The only cross sections we could find about Rubicon’s Phoenix project were ones selected and published by the company. In nearly all instances, the cross section data suffered, in our opinion, from important deficiencies. The inability to view or reconstruct a single representative cross section of the deposit made it impossible for us to draw informed conclusions much beyond those outlined in our initial review. As a result, until we see some of the supporting drill data, our hypothesis still stands that Rubicon’s resource is probably highly overstated, and the results released yesterday are probably not fixable by further detailed drilling.

Although unclear, there appears to be a clause in Rubicon’s loan agreement that places them in default if mining operations deviate from the development program. As a result, the company will mostly likely run into more significant financial problems once the lenders tune into the reality of these issues, especially if they cannot raise more capital. Because of the nature of the mineralization at Phoenix, it is easy for small errors in the underlying assumptions to cause massive errors in the estimated resource. Our opinion could, however, be changed if the company simply supplied the market with adequate drill data. Had this data been available sooner, the public would have been able to view their own independently drawn cross sections and it may have been more difficult to raise the required capital to construct the mine.

The Rules

If you agree that access to basic drill data would have made a material difference to the public’s ability to evaluate Rubicon’s Phoenix project, two questions arise: Why is this information not required to be released? Should those who have privileged access to this information when the public doesn’t, be permitted to trade on it even if a 43-101 report has been filed? In answering these questions, we readily acknowledge that it is a legitimate interest of issuers to be able to maintain a certain level of confidentiality about their technical results. Furthermore, larger companies should not be burdened with the responsibility of releasing a constant stream of thousands of drill results from their production drilling. Acknowledging a need to balance these competing interests, how should securities regulators draw the line to best serve the public interest? To answer that question we need to look at where the line is currently drawn.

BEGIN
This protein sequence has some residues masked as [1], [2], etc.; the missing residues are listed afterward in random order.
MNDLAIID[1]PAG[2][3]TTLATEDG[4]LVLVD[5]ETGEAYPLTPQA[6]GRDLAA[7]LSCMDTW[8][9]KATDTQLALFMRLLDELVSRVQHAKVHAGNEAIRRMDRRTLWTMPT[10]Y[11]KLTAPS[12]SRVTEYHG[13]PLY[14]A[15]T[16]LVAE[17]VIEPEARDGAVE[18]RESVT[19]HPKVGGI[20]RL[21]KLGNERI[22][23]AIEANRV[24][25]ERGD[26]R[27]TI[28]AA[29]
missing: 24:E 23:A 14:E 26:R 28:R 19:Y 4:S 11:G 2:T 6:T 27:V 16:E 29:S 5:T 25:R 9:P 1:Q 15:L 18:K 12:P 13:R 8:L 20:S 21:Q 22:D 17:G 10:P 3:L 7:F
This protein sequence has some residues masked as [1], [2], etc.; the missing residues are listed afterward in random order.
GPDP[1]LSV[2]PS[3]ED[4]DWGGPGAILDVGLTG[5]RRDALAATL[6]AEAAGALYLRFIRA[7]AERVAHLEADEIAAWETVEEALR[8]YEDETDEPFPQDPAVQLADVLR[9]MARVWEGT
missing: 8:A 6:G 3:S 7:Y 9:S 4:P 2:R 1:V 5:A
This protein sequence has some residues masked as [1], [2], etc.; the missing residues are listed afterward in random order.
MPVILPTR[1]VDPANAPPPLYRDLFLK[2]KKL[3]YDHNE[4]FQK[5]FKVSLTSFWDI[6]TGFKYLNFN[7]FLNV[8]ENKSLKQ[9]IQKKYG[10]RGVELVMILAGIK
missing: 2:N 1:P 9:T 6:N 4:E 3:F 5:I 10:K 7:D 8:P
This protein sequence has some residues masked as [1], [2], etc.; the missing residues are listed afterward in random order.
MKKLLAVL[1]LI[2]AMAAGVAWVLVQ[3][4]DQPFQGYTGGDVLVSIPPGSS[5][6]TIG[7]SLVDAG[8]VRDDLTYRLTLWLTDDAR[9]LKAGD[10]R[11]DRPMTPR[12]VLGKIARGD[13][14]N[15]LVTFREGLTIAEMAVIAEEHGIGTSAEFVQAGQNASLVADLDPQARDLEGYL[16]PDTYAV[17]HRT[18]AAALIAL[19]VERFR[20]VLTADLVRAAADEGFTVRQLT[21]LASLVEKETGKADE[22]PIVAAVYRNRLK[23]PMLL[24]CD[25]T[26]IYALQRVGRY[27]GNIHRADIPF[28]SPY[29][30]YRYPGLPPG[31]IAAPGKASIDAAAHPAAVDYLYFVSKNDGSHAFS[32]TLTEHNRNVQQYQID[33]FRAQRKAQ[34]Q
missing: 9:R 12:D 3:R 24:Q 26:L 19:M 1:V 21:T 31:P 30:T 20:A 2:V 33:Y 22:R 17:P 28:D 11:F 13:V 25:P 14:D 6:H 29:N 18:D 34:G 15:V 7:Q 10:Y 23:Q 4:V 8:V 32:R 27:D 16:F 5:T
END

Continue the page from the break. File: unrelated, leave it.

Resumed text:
We are not lawyers, and what we are about to explain is our best attempt to interpret the governing rules. In Canada, public companies without advanced projects need to make available all drill data used to support their resource estimates. Some years ago, this data had to be appended to the end of the 43-101 technical reports but in the spirit of keeping the reports shorter this is no longer required. Instead, the information can be removed from the appendix and the company simply has to make the supporting drill data available upon request. This is fine, however, once a project is considered advanced a company no longer has to supply the supporting drill data. A project is considered an advanced project when it files a 43-101 compliant PEA. After a company publishes a PEA, the public loses their prior right to demand an issuer’s drill data. This includes the previously available data for older resource estimates that should really have been appended to the end of the 43-101 in the first place.

In the case of Rubicon, when the company was contacted to get its relevant drill data, it refused (as it was lawfully entitled to do), relying on its right not to have to provide it. The changes we propose are relatively straightforward. Either require issuers to make available the drill data used to support old resource estimates, or redefine the definition of “advanced project” to mean a project with a minimum of a 43-101 compliant feasibility study. Each change has its separate issues and before either is considered, a full discussion and period of public comment would be required.

We understand that it is not reasonable to expect a company to release all of its project data. The marketplace is simply too competitive to expect that level of public disclosure. What we are proposing is that companies be required to release basic drill data that includes collar location, azimuth, dip, from, to and assay values clearly, and in one place, until the project is advanced. Furthermore, when a project attains the status of being advanced, a company should not be allowed to withhold data that would have been previously available to the public.

Conclusions

The ability to raise capital in the resource sector is almost entirely dependent on the confidence of the investors within that sector. The success of today’s resource capital markets are very much dependent on finding the most efficient way to marry non-technical investment funds with the complicated science of mining and geology. To this end, there needs to be a balance between adequate and timely public disclosure and preserving a fair and competitive landscape for all stakeholders. We believe that the regulatory changes we have proposed strike the right balance and will serve to enhance market efficiency at very little cost or competitive detriment to issuers. Rubicon will not be the last company to have these types of problems and perhaps as these issues become more apparent, more attention will be paid to finding ways of empowering investors through increased transparency.